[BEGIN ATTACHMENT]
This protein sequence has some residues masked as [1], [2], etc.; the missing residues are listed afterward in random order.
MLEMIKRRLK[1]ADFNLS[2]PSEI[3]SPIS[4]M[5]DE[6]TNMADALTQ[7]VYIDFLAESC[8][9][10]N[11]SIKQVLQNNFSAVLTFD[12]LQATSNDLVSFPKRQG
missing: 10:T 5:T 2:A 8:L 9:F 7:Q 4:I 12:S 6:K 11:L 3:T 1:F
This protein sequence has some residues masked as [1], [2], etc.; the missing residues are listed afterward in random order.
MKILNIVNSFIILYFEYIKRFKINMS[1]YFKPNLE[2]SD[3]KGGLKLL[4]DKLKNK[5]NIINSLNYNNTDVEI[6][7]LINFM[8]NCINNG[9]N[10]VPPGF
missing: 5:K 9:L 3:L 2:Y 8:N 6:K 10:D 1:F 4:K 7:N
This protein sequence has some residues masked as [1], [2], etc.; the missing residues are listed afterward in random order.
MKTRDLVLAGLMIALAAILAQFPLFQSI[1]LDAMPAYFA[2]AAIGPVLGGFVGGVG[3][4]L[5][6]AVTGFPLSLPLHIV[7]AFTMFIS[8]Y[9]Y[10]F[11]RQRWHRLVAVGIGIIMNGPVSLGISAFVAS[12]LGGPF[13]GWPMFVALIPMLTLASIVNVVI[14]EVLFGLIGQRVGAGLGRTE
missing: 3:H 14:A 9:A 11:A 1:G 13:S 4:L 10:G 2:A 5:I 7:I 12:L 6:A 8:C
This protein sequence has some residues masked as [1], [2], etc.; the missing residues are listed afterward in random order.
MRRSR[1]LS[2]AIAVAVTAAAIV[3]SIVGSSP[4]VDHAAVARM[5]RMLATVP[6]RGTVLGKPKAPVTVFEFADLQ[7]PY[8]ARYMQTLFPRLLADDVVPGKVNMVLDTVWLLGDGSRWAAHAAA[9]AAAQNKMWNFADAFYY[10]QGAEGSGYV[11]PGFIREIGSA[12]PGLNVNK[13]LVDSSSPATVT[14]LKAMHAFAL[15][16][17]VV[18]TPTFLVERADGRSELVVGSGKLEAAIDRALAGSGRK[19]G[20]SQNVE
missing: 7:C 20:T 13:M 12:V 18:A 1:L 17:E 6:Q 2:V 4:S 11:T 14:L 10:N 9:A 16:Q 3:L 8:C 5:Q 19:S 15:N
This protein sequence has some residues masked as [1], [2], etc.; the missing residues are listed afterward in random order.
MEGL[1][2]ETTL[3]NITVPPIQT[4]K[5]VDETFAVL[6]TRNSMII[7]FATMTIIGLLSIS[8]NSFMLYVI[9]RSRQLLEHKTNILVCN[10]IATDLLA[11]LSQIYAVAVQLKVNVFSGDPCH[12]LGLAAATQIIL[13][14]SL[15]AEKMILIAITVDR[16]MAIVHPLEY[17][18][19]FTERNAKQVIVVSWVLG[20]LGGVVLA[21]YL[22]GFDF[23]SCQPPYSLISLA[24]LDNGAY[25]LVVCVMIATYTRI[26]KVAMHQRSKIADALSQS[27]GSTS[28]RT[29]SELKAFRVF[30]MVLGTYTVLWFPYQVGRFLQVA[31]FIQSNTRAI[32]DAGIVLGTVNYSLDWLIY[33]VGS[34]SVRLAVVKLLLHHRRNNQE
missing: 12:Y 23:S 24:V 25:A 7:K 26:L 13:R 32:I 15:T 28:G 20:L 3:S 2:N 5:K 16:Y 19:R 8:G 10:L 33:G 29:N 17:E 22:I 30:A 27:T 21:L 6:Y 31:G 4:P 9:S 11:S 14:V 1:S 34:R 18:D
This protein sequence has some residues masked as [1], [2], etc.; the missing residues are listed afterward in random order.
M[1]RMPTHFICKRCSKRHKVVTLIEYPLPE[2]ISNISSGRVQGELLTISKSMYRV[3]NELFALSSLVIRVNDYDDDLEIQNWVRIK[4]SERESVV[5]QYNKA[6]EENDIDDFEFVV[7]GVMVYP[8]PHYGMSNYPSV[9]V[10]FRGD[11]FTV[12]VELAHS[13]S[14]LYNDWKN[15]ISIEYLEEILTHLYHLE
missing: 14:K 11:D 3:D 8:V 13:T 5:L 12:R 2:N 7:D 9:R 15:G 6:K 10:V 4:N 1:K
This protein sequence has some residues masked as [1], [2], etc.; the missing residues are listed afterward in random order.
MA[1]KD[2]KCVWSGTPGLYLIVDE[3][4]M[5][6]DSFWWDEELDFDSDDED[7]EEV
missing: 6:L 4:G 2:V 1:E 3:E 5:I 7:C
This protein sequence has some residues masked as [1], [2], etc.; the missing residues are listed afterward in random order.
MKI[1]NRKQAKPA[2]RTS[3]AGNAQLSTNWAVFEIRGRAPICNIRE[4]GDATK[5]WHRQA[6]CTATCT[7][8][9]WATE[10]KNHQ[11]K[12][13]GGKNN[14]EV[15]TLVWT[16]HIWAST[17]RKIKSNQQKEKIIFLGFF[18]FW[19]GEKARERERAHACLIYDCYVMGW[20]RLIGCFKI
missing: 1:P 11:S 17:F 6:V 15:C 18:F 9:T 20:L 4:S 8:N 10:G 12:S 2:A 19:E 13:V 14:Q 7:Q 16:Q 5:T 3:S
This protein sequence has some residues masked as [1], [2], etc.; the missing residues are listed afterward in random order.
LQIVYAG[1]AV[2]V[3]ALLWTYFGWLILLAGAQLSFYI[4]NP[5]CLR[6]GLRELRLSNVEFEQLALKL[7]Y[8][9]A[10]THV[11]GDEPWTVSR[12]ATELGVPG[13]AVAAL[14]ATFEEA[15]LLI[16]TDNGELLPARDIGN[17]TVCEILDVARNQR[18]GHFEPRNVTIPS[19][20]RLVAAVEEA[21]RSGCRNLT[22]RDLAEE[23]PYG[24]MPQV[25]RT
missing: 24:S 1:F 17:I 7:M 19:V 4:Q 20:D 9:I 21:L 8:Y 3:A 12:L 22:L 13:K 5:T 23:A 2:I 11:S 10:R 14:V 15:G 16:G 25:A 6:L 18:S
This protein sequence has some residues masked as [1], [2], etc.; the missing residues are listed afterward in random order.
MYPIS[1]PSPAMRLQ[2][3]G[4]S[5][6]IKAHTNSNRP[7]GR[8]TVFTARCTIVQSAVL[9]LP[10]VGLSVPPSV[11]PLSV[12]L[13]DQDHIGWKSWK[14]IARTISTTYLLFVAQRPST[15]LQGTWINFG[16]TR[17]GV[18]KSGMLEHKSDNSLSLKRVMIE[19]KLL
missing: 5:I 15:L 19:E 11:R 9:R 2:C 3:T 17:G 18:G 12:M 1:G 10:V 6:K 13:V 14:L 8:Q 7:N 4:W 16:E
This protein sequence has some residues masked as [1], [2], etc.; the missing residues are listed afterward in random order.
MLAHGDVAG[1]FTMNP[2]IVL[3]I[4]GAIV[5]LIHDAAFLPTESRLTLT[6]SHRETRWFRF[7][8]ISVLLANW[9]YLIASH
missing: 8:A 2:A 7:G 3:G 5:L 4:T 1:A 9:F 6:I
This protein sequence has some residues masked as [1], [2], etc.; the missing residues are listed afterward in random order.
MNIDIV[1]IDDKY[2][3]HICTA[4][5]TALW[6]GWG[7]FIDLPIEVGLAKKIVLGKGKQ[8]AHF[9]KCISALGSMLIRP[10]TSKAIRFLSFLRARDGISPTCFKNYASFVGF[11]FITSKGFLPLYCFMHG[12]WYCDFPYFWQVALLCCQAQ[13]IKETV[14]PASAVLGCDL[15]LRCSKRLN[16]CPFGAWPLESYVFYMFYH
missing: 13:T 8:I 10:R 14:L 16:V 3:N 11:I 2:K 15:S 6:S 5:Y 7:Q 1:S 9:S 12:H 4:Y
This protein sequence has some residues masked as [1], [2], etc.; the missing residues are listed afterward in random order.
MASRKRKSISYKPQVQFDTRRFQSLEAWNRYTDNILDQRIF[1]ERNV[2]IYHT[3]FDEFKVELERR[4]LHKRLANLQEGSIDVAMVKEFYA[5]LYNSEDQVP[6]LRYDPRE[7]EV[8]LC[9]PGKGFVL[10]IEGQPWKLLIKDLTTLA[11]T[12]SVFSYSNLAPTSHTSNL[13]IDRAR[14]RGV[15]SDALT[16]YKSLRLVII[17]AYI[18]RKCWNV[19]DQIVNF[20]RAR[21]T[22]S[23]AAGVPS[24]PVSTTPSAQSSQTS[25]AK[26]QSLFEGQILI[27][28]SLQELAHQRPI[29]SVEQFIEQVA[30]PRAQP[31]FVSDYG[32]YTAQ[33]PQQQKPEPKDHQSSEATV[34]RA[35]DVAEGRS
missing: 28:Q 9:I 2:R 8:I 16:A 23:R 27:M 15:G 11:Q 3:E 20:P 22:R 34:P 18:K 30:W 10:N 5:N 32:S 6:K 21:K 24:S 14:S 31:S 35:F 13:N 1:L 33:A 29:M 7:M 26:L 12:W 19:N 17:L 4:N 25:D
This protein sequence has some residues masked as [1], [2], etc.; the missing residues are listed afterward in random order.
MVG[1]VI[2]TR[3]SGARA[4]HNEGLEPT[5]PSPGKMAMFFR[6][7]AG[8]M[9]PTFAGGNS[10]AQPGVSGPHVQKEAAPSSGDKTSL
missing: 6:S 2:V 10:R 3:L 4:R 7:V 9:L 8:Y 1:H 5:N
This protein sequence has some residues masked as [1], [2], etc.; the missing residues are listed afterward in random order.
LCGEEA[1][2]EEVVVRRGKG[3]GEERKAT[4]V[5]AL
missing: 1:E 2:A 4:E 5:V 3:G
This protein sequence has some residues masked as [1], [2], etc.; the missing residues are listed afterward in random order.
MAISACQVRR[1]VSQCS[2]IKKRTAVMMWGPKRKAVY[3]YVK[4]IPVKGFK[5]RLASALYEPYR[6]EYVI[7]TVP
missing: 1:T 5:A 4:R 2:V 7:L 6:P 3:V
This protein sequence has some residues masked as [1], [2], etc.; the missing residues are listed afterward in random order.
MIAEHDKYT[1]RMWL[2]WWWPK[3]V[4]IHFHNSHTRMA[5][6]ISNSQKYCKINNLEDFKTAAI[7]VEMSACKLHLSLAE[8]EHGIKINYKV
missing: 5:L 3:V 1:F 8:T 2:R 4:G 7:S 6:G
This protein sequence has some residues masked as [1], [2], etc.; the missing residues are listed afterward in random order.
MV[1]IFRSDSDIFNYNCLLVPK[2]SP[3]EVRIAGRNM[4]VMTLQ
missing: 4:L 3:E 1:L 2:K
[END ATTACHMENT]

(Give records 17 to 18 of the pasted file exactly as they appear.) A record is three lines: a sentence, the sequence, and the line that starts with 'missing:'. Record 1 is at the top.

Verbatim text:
This protein sequence has some residues masked as [1], [2], etc.; the missing residues are listed afterward in random order.
MIAEHDKYT[1]RMWL[2]WWWPK[3]V[4]IHFHNSHTRMA[5][6]ISNSQKYCKINNLEDFKTAAI[7]VEMSACKLHLSLAE[8]EHGIKINYKV
missing: 5:L 3:V 1:F 8:T 2:R 4:G 7:S 6:G
This protein sequence has some residues masked as [1], [2], etc.; the missing residues are listed afterward in random order.
MV[1]IFRSDSDIFNYNCLLVPK[2]SP[3]EVRIAGRNM[4]VMTLQ
missing: 4:L 3:E 1:L 2:K